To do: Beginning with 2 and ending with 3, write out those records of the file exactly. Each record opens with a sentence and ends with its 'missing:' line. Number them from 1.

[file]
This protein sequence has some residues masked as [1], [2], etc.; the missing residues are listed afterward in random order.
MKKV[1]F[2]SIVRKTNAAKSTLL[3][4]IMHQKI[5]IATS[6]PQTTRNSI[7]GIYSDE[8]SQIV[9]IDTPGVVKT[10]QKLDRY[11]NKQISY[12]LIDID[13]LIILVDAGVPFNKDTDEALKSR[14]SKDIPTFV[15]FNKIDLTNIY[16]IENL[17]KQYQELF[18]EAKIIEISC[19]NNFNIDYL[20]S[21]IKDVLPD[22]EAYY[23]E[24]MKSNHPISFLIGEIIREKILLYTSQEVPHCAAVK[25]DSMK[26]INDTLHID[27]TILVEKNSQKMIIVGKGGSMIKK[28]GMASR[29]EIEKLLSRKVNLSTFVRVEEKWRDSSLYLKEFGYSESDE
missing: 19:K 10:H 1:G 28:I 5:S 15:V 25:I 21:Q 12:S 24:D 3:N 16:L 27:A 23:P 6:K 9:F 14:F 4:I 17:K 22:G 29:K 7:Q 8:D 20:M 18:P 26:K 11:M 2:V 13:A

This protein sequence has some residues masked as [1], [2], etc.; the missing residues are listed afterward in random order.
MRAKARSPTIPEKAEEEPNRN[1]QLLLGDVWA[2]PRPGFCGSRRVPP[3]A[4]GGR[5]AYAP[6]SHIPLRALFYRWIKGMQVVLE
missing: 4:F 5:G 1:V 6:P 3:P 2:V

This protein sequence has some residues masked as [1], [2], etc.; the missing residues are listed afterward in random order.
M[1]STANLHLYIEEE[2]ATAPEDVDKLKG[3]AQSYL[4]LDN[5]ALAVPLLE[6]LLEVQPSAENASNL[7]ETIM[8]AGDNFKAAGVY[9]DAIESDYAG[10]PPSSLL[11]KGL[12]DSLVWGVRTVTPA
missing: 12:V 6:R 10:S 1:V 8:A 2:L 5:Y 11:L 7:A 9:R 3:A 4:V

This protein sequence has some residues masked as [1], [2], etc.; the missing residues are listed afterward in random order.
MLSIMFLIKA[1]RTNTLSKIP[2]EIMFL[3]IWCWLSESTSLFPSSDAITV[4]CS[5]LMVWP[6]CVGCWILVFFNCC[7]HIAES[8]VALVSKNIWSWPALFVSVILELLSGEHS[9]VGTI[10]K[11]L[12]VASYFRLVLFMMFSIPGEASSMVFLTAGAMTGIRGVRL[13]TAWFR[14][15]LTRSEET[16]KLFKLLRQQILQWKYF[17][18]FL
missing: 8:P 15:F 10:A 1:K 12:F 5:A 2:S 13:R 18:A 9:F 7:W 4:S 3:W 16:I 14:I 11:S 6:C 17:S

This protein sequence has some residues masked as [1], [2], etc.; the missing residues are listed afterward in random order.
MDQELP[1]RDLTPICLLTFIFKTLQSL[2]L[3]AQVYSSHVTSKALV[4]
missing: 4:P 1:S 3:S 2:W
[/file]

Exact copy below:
This protein sequence has some residues masked as [1], [2], etc.; the missing residues are listed afterward in random order.
MRAKARSPTIPEKAEEEPNRN[1]QLLLGDVWA[2]PRPGFCGSRRVPP[3]A[4]GGR[5]AYAP[6]SHIPLRALFYRWIKGMQVVLE
missing: 4:F 5:G 1:V 6:P 3:P 2:V

This protein sequence has some residues masked as [1], [2], etc.; the missing residues are listed afterward in random order.
M[1]STANLHLYIEEE[2]ATAPEDVDKLKG[3]AQSYL[4]LDN[5]ALAVPLLE[6]LLEVQPSAENASNL[7]ETIM[8]AGDNFKAAGVY[9]DAIESDYAG[10]PPSSLL[11]KGL[12]DSLVWGVRTVTPA
missing: 12:V 6:R 10:S 1:V 8:A 2:L 5:Y 11:L 7:A 9:R 3:A 4:V